Last updated on September 20th, 2020
The Flodden Wall in Edinburgh
The Flodden Wall is the often-forgotten protective boundary that once played a pivotal role in the city of Edinburgh’s history. Although many sections of the wall have been demolished there are a few sections that still remain standing.
Category: Historic building, Historic site
Suitable for ages: 5 to 10 years, 11 to 18 years, 18+ years, 65+ years
Ideal for: Couples, Families, Groups, Solo travellers
I rate it: 6 out of 10
About the Flodden Wall
As you walk around the ancient city of Edinburgh you might notice several sections of fortified wall that seem slightly out of place in relation to the other buildings that stand alongside them.
These walls are the remains of an immense fortification that at one time encircled the entire Old Town area of the city, and their story is a fascinating glimpse into the history of both Edinburgh and Scotland.
One of the most intact sections of the wall can be seen at the far south-western end of the Grassmarket in a narrow close called the Vennel, beyond which is the Telfer Wall, a later extension that continues to Lauriston Place.
These locations are easy to find if you follow Google Maps and walk to the Grassmarket as it’s a short walk from Edinburgh Castle.
Follow this link to go to Google Maps.
Today, there are only a few locations where the walls are still standing so if you’re unaware of the history of the Flodden Wall you’ll probably walk past without taking any notice.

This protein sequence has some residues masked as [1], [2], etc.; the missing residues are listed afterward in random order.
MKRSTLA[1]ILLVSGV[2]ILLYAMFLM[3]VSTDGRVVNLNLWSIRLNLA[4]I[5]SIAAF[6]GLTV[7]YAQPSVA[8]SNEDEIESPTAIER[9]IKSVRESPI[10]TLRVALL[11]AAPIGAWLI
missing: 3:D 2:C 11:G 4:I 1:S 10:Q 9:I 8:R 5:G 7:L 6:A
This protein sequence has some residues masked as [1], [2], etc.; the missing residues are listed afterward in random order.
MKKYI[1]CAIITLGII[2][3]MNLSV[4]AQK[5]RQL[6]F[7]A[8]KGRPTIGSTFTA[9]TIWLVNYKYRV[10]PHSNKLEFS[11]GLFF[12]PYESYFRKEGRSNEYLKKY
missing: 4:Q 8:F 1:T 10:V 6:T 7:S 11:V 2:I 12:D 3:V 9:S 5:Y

But if you’re curious about the history of Edinburgh and the role these few remaining ruins played this guide will tell you why you should definitely add them to your list of ‘must-see’ city sights.
Things to do at the Flodden Wall
While there are some tours that will take you around all the remaining sections of the Flodden Wall the best way to see it (in my opinion) is to grab a tourist guidebook and explore the streets of Edinburgh for yourself.
If you keep a watchful eye out you might see several brass cobblestones embedded into Edinburgh’s streets which mark the boundaries where the original wall once stood, and searching for them is a fun way to keep the kids occupied while walking through the Old Town.
You’ll be shown these markers if you follow one of the many organized history tours that regularly depart from behind St. Giles Cathedral, but if you want to go on a hunt yourself a good place to start is the road outside the World’s End pub halfway up The Royal Mile (but please take care on the road as it’s not fully pedestrianized).
For a real taste of how big the Flodden Wall was in its heyday you should take a journey to Greyfriars Kirk where one of the last remaining sections can still be seen.
It’s incredible to think that at one time such a massive wall completely encircled the city but it’s also sad that so few sections of it still remain intact. Still, searching for the remaining bits of the Flodden Wall is certainly one of the more interesting activities to do in the beautiful city of Edinburgh.
The history of the Flodden Wall